Today, in my attempts to continue to be of service to the world, I try (for example) to be a good listener to my students because sometimes I sense they are more in need of a friendly ear than anything else. A great number of students suffer from depression and other related disorders, for instance. And it’s not that I serve as a psychologist or anything, but I frequently feel that just treating them kindly and making an effort to advise them extra well regarding academic issues makes a significant difference.

Yet the fact is, regardless of how we do in our present jobs, the sort of questions I listed before has been haunting us for the past few years. Now that our youngest is past three, these questions have resurfaced. The biggest issue that remains is how to be true to our dreams and ideals while at the same time guaranteeing enough food on the table (and healthcare, and a good education etc., etc.)?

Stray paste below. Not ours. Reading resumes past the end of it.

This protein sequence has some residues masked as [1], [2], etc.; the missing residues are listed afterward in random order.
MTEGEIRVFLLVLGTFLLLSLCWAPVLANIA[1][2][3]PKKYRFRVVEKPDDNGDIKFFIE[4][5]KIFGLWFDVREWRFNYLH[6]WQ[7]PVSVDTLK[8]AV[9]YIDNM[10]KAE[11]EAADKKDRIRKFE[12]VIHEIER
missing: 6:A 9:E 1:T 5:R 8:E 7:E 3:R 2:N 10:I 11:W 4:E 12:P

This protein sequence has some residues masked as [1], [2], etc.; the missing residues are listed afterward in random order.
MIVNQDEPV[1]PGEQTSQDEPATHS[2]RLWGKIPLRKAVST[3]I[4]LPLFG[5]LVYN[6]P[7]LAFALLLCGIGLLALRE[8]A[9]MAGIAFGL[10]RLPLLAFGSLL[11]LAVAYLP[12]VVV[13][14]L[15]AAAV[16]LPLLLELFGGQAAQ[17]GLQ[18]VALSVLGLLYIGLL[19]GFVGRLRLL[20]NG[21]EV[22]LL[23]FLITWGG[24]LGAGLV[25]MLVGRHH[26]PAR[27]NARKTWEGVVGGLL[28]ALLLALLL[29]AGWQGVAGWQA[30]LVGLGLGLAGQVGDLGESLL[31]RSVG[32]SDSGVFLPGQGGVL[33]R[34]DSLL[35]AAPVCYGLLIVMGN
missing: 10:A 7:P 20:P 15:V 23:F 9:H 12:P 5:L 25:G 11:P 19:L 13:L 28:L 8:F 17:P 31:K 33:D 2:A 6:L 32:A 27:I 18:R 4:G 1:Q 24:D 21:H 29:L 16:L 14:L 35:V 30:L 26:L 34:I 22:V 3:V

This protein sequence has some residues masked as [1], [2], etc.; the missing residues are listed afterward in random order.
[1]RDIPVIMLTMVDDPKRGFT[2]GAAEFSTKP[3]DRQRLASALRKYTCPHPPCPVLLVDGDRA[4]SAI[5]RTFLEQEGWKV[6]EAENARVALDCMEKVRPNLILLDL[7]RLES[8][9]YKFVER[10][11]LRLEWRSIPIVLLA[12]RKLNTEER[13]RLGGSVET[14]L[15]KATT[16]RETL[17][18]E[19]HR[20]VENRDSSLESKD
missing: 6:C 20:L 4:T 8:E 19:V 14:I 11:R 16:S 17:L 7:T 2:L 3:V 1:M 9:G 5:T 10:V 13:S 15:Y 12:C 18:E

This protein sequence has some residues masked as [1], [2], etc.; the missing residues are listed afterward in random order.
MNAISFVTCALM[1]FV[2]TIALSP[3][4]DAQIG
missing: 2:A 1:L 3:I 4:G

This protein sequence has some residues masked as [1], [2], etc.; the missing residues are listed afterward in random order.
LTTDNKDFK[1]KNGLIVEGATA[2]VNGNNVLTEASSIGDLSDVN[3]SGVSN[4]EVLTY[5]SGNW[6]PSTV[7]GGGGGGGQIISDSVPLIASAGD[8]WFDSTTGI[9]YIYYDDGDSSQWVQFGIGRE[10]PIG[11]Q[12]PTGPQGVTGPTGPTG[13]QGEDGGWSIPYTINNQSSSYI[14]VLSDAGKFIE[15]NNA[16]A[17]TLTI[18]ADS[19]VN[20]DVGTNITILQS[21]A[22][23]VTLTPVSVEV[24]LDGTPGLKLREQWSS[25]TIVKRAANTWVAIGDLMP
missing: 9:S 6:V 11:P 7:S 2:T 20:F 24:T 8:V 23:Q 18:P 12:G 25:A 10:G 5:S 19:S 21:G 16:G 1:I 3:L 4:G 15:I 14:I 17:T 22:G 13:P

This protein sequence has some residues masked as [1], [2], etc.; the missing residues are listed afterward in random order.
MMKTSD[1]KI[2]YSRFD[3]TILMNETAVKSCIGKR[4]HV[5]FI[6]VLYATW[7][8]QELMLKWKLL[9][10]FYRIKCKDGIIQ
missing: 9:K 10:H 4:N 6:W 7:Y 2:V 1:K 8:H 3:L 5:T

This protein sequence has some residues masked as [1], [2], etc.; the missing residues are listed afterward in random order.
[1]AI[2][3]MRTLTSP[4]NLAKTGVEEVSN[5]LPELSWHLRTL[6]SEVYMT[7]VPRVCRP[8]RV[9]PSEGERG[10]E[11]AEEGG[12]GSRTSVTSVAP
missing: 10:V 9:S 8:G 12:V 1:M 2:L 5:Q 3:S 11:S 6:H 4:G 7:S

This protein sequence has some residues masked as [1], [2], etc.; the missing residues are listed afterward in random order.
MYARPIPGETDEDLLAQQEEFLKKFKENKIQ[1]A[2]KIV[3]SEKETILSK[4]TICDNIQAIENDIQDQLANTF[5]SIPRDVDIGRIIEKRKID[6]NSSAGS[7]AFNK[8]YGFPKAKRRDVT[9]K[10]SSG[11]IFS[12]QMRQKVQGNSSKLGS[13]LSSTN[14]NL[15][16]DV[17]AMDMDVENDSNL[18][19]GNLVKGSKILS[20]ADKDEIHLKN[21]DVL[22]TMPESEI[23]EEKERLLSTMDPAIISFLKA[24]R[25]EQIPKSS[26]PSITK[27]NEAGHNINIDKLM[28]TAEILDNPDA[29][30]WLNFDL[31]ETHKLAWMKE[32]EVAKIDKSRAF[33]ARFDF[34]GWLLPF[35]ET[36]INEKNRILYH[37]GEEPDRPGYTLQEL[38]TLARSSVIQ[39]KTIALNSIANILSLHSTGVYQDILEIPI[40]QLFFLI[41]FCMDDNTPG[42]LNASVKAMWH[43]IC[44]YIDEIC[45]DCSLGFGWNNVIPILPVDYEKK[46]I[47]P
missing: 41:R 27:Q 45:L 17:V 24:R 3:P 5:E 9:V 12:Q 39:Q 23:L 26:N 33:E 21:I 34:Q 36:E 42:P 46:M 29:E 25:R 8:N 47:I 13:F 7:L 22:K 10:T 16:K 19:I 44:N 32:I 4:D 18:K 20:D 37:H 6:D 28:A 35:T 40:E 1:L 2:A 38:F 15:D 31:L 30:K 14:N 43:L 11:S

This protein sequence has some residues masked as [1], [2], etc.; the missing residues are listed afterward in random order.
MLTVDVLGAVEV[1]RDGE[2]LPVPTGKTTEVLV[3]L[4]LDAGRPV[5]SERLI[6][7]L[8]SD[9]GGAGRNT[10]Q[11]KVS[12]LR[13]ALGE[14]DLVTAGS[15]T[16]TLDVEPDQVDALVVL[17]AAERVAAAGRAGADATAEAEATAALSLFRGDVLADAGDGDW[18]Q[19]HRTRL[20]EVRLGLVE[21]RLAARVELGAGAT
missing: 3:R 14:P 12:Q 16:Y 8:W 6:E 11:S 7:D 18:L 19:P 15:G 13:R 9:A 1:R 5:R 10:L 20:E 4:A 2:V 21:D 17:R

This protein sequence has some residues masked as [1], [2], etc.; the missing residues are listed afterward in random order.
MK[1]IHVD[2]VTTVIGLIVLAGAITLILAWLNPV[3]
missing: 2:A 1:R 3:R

This post will be continued in Part 2.

Please share your story below on how you have managed (or not) to follow your dreams, personally and professionally.

This post was inspired by two other posts: “Surviving the turmoil” and “My frame world”.

This is an original post to World Moms Blog by Ecoziva in Brazil.

Photo credit to Claremont Colleges Digital Library.  This photo has a creative commons attribute license.

Ecoziva (Brazil)

Eco, from the greek oikos means home; Ziva has many meanings and roots, including Hebrew (brilliance, light), Slovenian (goddess of life) and Sanskrit (blessing). In Brazil, where EcoZiva has lived for most of her life, giving birth is often termed “giving the light”; thus, she thought, a mother is “home to light” during the nine months of pregnancy, and so the penname EcoZiva came to be for World Moms Blog. Born in the USA in a multi-ethnic extended family, EcoZiva is married and the mother of two boys (aged 12 and three) and a five-year-old girl and a three yearboy. She is trained as a biologist and presently an university researcher/professor, but also a volunteer at the local environmental movement.